Education marches on….A letter to my students

My Dearest Students,

So now we are embarking on a new adventure in education.  Who could have foreseen this when we first sat down together in January?  Our world has turned upside down just since the last time we met as a class.  I looked sadly at the kitchen counter today because I had bought ingredients to make St. Patrick’s Day cookies for class yesterday, when I thought you would be returning from spring break.  Throughout my 20 years of teaching I have baked my famous chocolate chip cookies for every single class…up until now.  It is hard to believe that we will not be in the same room together again.  (You are all invited to come by my office and get a cookie whenever the world returns to normal and I bake again; they really are quite good, if I do say so myself!)

So, the remainder of the course does not look like what any of us had planned.  Reworking this course for online-contact-only presents a challenge for the Socratic teaching style I have always favored.  I like the give and take, the exchange of ideas, the synergy that arises among a group of learners.  I hope this can still happen, but it will be a greater challenge for all of us.  (It could be worse; we could be a pottery class.)

I have spent the weekend trying to consider how the remainder of our time together can be as meaningful for you as possible, while trying to be sure that you tackle the various topics and issues that are so compelling and significant for future teachers. It will take some dedication and creativity on all of our parts and it will–of course–be an exercise in “thinking-outside-the-box” which, fortunately, is an invaluable skill for everyone in education to develop.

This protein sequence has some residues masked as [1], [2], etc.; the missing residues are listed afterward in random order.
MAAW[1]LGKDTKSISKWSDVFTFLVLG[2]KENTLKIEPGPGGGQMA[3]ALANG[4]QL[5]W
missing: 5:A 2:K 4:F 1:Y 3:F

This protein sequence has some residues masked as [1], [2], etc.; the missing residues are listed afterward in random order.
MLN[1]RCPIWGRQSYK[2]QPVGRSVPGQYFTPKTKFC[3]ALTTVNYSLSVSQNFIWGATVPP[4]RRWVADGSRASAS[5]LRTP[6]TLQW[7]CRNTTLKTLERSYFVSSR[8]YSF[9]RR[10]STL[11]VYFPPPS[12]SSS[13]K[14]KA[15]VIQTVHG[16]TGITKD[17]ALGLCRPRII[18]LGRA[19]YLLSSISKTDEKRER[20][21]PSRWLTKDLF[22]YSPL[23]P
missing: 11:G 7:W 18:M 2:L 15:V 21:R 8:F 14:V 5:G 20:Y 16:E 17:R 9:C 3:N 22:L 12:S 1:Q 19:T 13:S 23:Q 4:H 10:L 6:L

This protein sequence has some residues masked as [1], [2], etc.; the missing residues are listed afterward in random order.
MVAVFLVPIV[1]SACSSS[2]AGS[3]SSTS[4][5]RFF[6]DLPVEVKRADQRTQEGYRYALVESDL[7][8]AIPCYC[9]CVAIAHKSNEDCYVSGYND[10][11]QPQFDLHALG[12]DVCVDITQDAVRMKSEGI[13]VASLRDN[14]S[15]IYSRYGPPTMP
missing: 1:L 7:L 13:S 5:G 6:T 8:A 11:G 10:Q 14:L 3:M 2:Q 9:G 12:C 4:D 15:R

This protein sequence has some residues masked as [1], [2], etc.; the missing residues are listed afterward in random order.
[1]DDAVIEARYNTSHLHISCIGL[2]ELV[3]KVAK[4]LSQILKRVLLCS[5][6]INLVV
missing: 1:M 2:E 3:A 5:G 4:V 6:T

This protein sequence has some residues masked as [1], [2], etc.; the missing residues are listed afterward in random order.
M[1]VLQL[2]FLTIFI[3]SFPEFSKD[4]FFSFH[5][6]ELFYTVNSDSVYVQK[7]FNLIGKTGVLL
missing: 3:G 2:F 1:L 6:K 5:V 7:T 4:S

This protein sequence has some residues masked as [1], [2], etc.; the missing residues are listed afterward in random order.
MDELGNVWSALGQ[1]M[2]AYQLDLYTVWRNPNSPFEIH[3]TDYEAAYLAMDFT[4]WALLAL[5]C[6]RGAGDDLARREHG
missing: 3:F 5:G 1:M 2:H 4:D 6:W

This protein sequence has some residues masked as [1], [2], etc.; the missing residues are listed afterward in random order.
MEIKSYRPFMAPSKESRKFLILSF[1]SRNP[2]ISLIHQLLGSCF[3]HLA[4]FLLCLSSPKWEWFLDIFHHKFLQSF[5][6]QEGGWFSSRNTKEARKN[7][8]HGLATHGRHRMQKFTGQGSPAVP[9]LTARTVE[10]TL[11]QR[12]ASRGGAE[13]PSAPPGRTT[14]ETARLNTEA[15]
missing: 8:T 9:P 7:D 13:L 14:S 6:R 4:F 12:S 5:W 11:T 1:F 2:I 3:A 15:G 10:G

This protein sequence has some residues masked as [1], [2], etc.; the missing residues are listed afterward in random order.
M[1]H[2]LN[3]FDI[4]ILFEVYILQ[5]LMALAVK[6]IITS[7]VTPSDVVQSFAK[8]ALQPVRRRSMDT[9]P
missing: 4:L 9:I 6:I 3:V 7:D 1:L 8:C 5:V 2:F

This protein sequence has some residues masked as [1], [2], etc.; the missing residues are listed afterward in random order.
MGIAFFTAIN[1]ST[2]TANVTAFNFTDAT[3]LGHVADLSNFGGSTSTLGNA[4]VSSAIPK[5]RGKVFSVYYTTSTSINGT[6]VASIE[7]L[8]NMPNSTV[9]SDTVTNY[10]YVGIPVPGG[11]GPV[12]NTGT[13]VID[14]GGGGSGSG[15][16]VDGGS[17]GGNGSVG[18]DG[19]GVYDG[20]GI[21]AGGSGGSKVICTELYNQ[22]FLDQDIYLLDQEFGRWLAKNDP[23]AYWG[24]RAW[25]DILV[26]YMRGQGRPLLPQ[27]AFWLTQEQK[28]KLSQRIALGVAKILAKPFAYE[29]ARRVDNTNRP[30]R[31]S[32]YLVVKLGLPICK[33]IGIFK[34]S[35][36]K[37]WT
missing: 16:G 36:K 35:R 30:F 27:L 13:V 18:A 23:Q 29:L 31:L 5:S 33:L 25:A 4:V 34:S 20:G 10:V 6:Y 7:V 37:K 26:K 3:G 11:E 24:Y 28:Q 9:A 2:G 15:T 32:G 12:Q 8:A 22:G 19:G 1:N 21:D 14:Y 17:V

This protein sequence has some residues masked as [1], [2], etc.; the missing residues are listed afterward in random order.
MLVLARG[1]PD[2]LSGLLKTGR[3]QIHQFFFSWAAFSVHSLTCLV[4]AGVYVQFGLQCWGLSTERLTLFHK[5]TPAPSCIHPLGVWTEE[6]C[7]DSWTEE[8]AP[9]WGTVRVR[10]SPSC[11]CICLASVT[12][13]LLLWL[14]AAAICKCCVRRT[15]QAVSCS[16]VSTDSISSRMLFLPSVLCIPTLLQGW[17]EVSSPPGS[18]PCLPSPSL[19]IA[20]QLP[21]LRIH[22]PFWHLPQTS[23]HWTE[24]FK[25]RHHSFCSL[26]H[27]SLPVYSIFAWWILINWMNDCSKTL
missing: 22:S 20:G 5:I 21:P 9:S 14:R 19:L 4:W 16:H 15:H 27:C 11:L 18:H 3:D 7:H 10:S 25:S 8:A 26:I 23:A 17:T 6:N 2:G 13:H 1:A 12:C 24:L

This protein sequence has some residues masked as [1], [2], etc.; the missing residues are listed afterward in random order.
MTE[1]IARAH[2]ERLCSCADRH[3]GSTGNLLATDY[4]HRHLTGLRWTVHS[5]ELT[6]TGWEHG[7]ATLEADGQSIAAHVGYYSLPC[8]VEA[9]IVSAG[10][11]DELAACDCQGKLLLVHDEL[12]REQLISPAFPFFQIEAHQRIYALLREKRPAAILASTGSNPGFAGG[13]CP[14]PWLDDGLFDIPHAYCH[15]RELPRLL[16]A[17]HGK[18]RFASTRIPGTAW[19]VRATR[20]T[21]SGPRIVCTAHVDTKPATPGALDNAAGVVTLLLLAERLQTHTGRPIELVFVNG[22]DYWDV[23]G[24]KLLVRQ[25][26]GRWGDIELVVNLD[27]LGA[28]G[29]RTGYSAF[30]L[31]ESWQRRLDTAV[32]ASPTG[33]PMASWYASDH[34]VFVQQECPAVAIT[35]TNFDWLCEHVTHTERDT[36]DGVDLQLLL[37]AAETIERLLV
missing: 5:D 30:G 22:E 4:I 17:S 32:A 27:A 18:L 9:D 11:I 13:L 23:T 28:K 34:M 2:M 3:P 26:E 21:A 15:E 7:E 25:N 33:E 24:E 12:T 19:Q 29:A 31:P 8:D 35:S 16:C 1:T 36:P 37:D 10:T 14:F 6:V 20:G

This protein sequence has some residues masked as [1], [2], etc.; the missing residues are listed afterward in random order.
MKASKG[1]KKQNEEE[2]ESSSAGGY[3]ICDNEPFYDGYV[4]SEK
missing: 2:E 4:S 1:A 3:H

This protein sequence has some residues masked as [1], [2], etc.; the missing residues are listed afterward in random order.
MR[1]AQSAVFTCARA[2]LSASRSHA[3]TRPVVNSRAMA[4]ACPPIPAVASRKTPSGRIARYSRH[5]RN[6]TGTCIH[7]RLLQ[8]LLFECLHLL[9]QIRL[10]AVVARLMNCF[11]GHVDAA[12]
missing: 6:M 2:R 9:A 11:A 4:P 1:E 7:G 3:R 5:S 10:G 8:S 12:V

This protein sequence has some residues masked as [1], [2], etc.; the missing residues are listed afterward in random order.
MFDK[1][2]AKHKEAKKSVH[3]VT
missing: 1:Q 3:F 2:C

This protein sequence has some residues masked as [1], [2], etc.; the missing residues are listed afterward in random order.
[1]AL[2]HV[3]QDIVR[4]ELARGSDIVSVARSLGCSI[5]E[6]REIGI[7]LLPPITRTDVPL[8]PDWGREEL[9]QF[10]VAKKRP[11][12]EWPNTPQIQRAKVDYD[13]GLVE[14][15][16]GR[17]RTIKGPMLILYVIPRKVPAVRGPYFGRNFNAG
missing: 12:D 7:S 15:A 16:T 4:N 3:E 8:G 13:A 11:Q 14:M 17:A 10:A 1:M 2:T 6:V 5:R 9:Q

The issues that we still need to cover, in one way or another, this semester include:

  • The experience of students with special needs
  • Educating for Social Justice
  • Checking our privilege – inequity as a recurring theme in American Education
  • How the Supreme Court and the Congress have affected our work, our schools, and our students
  • Cultural Miseducation – how do we, as teachers, pass along the collected cultural wealth of the generations without bundling it with cultural liabilities?
  • The world in which you’ll teach…. issues for the schools of tomorrow

At the time of this writing, I am still not quite sure what the remainder of the semester will entail.  It will be a combination of online meetings of the class, (but I would like to minimize my contribution to the “screen fatigue” you will doubtlessly be experiencing in the weeks ahead) using some online resources, posting responses to readings, and doing more contemplation, reflection, and writing on your own.  

I cannot promise that it will be easy, and there will almost certainly be problems, technical glitches, and irritating unintended consequences.  But let us covenant together to make the best of a bad situation and see what good can come from it.  Life rarely turns out the way that we had planned, so this will be learning laboratory.  To paraphrase Robert Burns, “the best laid lesson plans of mice and men often go awry.” Just imagine how someday you will have your own classroom and your students will ask you to tell them what it was like during the Great Pandemic of 2020.  How we respond to this and other challenges in the weeks and months ahead will determine what story you will have to tell them.  

Let’s plan to meet online on Monday during our regular class time.  Instructions to follow. Please read this article by next week (in addition to the reading assignments I gave you before break)

Stay home, stay safe, wash your hands,

With great affection

Professor Nichols

Published by timnichols

First and foremost, I’m a dad. After that, by day I am a professor of Education at Alfred University, by night I'm a dog lover, a cancer survivor, and a daydreamer. Here are some thoughts and lessons learned from my journey…

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